Posts by Clive

I write about politics, economics, and statistics. Sometimes I might write about other things.

Stats Project: Introduction

A Short Introduction

Welcome to my stats project! I’ve wanted to do some hands-on statistical analysis for years but I’ve never gotten round to it – until now. In this post (blog? article?), I want to outline what I’m planning to do, and in future posts I’ll discuss every painful stage of my little stats project. Hopefully this will be interesting.

So what is my project? Well, I’m going to play around with some data from the European Social Survey. I’m hoping to import the data from the ESS into Excel and R, and then perform some multivariate regressions. I’m not sure exactly what data I’m going to be looking at, but I suspect I’ll end up looking at the determinants of voting behaviour. I know the academic literature on political sociology quite well so I think I know what I’m doing.

The European Social Survey

I think a good place to start with this project is to have a little look at what the ESS actually is. I know that it’s used quite a lot in academic articles and that it’s a survey that covers lots of European countries. Other than that I’m really not sure. So let’s have a look!

The ESS has been around since 2001. It collects data every two years through face-to-face interviews. It’s been conducted in 35 European countries (unless I can’t count), but only 15 countries have participated in each round of the ESS. Not to worry. I only plan on having a look at data from the UK which has participated in all 8 rounds of the ESS. The questionnaire of the ESS is made up of two parts – a core module and a rotating module. It’s an absolute beast of a survey.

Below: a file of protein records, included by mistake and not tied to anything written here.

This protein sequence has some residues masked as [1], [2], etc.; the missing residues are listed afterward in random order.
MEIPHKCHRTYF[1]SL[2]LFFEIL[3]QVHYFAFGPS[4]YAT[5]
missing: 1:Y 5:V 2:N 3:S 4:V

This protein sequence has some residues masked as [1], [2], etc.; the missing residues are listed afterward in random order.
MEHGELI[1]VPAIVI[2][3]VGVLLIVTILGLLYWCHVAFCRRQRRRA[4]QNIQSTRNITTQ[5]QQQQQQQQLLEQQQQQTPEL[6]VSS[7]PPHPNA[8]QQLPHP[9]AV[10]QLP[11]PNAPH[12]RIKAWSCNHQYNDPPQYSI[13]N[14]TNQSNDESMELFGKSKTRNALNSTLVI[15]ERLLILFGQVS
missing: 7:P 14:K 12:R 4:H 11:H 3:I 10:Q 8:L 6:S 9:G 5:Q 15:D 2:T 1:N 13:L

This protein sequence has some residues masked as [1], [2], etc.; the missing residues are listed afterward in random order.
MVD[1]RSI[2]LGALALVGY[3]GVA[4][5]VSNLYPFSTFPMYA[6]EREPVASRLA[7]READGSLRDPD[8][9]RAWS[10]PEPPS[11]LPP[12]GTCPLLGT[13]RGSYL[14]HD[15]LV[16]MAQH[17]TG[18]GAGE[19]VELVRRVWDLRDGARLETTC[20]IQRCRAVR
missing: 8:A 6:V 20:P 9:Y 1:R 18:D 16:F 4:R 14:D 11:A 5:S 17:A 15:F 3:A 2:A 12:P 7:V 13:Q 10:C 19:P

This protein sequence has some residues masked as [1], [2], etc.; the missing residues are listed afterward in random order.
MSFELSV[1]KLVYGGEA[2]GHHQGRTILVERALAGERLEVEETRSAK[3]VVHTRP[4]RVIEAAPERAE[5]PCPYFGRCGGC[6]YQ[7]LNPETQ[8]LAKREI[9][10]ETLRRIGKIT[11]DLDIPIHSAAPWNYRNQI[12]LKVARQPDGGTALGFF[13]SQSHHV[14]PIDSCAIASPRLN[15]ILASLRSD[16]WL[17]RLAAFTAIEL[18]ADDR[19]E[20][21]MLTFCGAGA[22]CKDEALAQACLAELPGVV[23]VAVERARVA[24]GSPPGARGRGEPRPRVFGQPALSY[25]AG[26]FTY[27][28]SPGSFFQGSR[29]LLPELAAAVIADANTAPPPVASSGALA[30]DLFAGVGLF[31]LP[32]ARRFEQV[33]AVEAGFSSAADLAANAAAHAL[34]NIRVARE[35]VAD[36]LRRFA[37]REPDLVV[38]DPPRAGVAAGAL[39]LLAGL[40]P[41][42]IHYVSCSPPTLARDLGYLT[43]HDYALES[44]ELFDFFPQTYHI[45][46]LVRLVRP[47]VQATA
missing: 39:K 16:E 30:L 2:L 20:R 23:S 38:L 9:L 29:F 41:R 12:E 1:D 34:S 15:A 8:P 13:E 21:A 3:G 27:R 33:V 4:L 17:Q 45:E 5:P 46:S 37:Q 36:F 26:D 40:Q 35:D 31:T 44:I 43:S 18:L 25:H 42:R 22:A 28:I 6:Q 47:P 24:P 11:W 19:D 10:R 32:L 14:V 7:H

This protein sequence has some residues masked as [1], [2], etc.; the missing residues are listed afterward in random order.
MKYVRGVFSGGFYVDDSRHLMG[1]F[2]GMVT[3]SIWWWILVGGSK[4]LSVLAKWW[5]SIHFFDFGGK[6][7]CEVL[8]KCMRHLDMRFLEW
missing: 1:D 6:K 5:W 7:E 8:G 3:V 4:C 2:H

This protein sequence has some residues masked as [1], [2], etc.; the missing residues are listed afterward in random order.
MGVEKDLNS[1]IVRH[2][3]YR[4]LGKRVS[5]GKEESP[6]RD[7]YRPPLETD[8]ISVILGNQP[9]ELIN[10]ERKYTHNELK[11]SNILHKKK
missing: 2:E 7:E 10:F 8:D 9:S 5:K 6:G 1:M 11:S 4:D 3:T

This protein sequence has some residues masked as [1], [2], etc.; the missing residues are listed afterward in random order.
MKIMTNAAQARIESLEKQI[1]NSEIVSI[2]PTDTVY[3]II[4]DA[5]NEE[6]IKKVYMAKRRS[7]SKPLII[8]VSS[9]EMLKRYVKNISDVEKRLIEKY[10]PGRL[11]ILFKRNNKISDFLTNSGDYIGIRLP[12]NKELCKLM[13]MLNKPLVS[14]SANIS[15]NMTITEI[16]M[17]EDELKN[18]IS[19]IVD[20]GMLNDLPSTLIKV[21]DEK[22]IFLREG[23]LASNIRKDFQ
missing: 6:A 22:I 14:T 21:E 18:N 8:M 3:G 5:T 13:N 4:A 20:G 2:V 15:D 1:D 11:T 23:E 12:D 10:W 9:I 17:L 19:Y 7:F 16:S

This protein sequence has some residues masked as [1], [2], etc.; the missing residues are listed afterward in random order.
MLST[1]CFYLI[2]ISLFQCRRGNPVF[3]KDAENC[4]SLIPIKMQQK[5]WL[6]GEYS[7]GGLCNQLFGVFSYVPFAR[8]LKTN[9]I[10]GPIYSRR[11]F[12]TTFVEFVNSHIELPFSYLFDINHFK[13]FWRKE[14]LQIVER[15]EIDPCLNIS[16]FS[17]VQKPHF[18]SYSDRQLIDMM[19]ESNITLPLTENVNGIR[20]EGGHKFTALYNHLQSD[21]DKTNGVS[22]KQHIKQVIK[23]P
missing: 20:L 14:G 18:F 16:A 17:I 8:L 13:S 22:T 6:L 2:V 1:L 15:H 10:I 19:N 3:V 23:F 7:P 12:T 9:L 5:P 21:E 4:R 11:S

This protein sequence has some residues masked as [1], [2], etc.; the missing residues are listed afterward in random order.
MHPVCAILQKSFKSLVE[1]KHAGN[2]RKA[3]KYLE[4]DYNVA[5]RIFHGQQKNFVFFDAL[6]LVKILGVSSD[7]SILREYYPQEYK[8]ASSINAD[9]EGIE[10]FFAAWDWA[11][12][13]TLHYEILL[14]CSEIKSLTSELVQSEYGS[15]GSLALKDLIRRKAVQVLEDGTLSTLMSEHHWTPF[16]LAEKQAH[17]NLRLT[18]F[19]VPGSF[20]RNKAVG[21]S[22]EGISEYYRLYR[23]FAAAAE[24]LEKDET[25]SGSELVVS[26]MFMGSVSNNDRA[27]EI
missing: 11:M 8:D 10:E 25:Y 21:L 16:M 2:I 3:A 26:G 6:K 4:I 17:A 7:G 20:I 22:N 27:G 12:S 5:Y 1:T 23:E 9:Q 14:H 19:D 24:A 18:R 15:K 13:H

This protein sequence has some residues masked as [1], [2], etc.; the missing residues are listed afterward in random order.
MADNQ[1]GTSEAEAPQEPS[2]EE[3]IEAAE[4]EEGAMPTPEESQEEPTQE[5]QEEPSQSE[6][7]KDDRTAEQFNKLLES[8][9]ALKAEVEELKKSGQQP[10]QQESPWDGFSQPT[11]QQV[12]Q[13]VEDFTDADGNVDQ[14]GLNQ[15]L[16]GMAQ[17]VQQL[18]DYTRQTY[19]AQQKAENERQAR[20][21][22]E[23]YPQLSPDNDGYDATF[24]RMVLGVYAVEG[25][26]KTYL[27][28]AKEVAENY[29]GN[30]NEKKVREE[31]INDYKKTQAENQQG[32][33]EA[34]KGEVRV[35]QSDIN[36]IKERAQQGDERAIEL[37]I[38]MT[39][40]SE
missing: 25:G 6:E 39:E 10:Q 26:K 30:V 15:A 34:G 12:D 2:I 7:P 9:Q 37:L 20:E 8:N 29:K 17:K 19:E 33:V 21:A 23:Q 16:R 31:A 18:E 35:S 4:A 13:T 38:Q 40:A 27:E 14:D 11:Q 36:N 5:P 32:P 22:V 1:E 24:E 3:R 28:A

But how reliable is this survey? Can I trust any conclusions I draw from its data? Fortunately, the ESS seems to have thought quite a lot about this. The main issues I can understand (I’m not used to this) are sampling, measurement error, and non-response bias. I’m going to ignore methodological concerns for the time being and assume that the ESS has designed the perfect survey. I’ll probably come back to it in a future post. Bet you can’t wait for that one!

The Way Forward

Data from the ESS is publicly available but can only be downloaded in SAS, SPSS or STATA formats. This is my first obstacle. I know that you can take this data and squish it into Excel and R but I don’t have any idea how. I’ll have to use some googlefu to work that one out. I’ll return to this project in another blog thing when I’ve done that.